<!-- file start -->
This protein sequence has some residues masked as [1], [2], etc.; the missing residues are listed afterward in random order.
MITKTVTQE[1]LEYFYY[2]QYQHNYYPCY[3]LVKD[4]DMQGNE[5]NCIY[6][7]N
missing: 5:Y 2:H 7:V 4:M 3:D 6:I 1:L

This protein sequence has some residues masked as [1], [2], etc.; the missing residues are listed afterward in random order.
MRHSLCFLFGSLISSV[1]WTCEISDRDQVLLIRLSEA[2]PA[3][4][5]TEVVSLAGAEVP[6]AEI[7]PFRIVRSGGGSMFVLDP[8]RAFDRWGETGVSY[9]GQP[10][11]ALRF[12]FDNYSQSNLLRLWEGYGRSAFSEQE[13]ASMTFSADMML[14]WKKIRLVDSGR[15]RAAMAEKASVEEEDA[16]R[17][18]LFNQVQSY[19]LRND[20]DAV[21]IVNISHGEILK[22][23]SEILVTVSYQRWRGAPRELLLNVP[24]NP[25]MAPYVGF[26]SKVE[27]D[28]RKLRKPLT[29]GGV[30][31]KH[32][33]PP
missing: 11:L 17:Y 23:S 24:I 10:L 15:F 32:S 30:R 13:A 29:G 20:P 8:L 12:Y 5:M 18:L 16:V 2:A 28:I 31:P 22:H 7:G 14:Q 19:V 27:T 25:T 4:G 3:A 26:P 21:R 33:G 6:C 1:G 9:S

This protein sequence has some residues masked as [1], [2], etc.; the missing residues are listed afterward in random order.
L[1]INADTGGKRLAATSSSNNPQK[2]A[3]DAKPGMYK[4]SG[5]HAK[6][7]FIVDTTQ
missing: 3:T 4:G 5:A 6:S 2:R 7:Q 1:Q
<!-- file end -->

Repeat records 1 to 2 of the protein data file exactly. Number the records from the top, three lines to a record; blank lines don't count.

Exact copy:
This protein sequence has some residues masked as [1], [2], etc.; the missing residues are listed afterward in random order.
MITKTVTQE[1]LEYFYY[2]QYQHNYYPCY[3]LVKD[4]DMQGNE[5]NCIY[6][7]N
missing: 5:Y 2:H 7:V 4:M 3:D 6:I 1:L

This protein sequence has some residues masked as [1], [2], etc.; the missing residues are listed afterward in random order.
MRHSLCFLFGSLISSV[1]WTCEISDRDQVLLIRLSEA[2]PA[3][4][5]TEVVSLAGAEVP[6]AEI[7]PFRIVRSGGGSMFVLDP[8]RAFDRWGETGVSY[9]GQP[10][11]ALRF[12]FDNYSQSNLLRLWEGYGRSAFSEQE[13]ASMTFSADMML[14]WKKIRLVDSGR[15]RAAMAEKASVEEEDA[16]R[17][18]LFNQVQSY[19]LRND[20]DAV[21]IVNISHGEILK[22][23]SEILVTVSYQRWRGAPRELLLNVP[24]NP[25]MAPYVGF[26]SKVE[27]D[28]RKLRKPLT[29]GGV[30][31]KH[32][33]PP
missing: 11:L 17:Y 23:S 24:I 10:L 15:F 32:S 30:R 13:A 29:G 20:P 8:L 12:Y 5:M 18:L 16:V 2:A 28:I 31:P 22:H 7:G 14:Q 19:V 27:T 25:T 4:G 3:A 26:P 21:R 33:G 6:C 1:G 9:S